Tuesday, September 22, 2015

Bubbling wisdom and self-emptying love

Great story I hadn't heard before, with meme, via TopekasNews.
Shorter David Brooks, "Pope Francis, the Prince of the Personal", New York Times, Septemer 22 2015:
I can't understand why all these people get so excited over the stuff the Pope says. Surely, when we encounter a person of such deep spiritual wisdom we should focus not on his ideas but on what a nice person he is.
And a (relatively minor) David Brooks Plagiarism Watch below the fold:

Ed Kilgore, you know, has a pretty interesting discussion of why we should stop working so hard to parse the leftness-vs.-rightness of the Pope's message as he visits the US and keep in mind that the primary purpose of the visit isn't political but pastoral, and Francis's views don't break down in that simple way, since they are the views of the church, whether it's about abortion or capitalism, which his two predecessors have entirely shared. But I can't help feeling there is something different in the way he emphasizes compassion over judging (especially for the woman who's had an abortion—"I am well aware of the pressure that has led them to this decision. I know that it is an existential and moral ordeal"), and also reading the fierceness of his critique of inequality—I know this is some kind of projection—as connected to feelings of contrition, or let's say compunction, over his failure to act on behalf of the oppressed in the years of rightwing terror in Argentina 1976 to 1983.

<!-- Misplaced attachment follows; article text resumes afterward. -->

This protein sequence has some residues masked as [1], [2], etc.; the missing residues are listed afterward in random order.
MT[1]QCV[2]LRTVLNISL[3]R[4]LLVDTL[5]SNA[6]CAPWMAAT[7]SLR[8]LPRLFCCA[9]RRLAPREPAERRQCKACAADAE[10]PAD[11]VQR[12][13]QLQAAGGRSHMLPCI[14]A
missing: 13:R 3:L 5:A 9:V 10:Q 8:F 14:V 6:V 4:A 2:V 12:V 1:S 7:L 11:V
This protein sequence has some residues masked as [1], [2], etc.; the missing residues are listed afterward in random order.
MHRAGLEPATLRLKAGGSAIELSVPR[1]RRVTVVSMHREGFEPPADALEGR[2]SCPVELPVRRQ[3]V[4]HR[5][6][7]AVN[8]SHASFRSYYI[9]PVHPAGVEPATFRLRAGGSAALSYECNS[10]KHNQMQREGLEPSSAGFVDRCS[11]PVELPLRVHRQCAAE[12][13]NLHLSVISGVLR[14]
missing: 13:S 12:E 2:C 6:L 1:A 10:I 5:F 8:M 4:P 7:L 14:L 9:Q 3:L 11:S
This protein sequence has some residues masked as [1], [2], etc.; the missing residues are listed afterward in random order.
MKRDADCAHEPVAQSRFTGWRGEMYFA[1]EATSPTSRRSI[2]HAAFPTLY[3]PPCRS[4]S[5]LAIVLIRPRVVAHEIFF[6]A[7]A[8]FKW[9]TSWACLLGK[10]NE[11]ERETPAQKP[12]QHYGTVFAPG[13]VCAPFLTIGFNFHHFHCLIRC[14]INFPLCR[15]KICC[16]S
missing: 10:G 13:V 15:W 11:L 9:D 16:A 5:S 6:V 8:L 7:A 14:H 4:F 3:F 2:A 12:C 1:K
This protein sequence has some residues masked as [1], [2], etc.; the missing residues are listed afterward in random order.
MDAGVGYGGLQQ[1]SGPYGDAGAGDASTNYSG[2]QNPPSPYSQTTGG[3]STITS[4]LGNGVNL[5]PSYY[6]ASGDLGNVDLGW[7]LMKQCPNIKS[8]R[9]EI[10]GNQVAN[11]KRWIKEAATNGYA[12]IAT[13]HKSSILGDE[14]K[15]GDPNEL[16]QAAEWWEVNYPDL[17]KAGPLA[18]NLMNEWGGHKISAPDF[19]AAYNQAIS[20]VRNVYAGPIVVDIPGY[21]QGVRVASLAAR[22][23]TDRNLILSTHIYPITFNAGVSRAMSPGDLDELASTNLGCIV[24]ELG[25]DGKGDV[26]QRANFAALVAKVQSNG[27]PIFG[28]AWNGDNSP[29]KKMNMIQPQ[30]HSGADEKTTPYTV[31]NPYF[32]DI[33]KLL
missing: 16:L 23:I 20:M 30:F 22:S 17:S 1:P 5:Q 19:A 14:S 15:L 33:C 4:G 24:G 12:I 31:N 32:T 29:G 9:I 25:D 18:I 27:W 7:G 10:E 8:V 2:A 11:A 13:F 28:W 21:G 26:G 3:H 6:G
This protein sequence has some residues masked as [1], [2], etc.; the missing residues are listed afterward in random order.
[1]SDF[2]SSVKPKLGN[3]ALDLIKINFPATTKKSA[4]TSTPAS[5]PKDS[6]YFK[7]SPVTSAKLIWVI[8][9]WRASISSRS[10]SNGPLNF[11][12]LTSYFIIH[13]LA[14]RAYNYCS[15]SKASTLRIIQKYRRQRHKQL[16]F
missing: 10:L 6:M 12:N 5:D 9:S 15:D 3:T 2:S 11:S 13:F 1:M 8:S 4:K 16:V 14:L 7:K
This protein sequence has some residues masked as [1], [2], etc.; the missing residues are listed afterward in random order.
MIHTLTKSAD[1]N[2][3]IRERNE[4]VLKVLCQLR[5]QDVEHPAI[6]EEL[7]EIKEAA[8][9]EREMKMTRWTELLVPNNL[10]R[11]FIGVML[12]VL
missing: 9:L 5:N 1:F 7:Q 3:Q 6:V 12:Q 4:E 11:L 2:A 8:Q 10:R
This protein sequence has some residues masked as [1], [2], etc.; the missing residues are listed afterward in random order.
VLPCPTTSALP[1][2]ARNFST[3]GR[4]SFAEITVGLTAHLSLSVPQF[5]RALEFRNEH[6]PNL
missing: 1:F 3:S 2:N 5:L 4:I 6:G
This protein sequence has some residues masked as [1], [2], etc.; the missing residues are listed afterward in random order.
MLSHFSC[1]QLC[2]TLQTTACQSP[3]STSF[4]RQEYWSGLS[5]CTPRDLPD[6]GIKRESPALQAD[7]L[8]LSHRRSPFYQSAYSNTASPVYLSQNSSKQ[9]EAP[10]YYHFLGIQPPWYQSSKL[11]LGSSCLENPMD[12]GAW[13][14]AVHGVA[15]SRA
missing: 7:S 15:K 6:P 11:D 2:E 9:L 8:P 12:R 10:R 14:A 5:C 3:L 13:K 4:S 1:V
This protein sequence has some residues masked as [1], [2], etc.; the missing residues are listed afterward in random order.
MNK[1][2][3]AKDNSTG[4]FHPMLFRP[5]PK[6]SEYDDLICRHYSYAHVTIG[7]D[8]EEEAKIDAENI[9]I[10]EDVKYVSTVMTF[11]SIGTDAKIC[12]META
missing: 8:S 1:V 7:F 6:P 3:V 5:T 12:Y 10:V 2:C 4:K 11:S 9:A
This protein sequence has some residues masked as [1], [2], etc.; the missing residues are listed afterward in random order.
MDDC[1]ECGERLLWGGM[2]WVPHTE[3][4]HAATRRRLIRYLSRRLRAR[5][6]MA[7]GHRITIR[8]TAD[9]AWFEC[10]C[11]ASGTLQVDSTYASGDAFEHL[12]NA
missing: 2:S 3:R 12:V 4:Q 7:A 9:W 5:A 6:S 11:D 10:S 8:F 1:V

Of course Kilgore knows a lot more than I do about politics and theology both, and thus another order of magnitude more than Brooks does. Brooks really has nothing to do with the subject other than dropping His Holiness into that box alongside St. Augustine and Dr. Johnson and Secretary Perkins and Bayard Rustin, of people who are, or might as well be, chapters in his book, and whose political and philosophical views are a little scary but whose biographies make him feel good.

So he lifts a little material from Austen Ivereigh's The Great Reformer: Francis and the Making of a Radical Pope (2014, out in paperback last month),  on Alessandro Manzoni's great 1827 novel, I Promessi Sposi:
One of Pope Francis’ favorite novels is “The Betrothed” by Alessandro Manzoni. It is about two lovers whose longing to marry is thwarted by a cowardly and morally mediocre priest and a grasping nobleman. A good simple friar shelters the suffering couple.
Then a plague hits the country, reminding everyone of their mortality and vulnerability, and also bringing about a moral reckoning.... In the end there are heart-wrenching scenes of confession, forgiveness, reconciliation and marriage.

One cardinal remonstrates the cowardly priest. “You should have loved, my son; loved and prayed. Then you would have seen that the forces of iniquity have power to threaten and to wound, but no power to command.”

I mention this novel, which Francis has read four times, because we in the press are about to over-politicize his visit to America.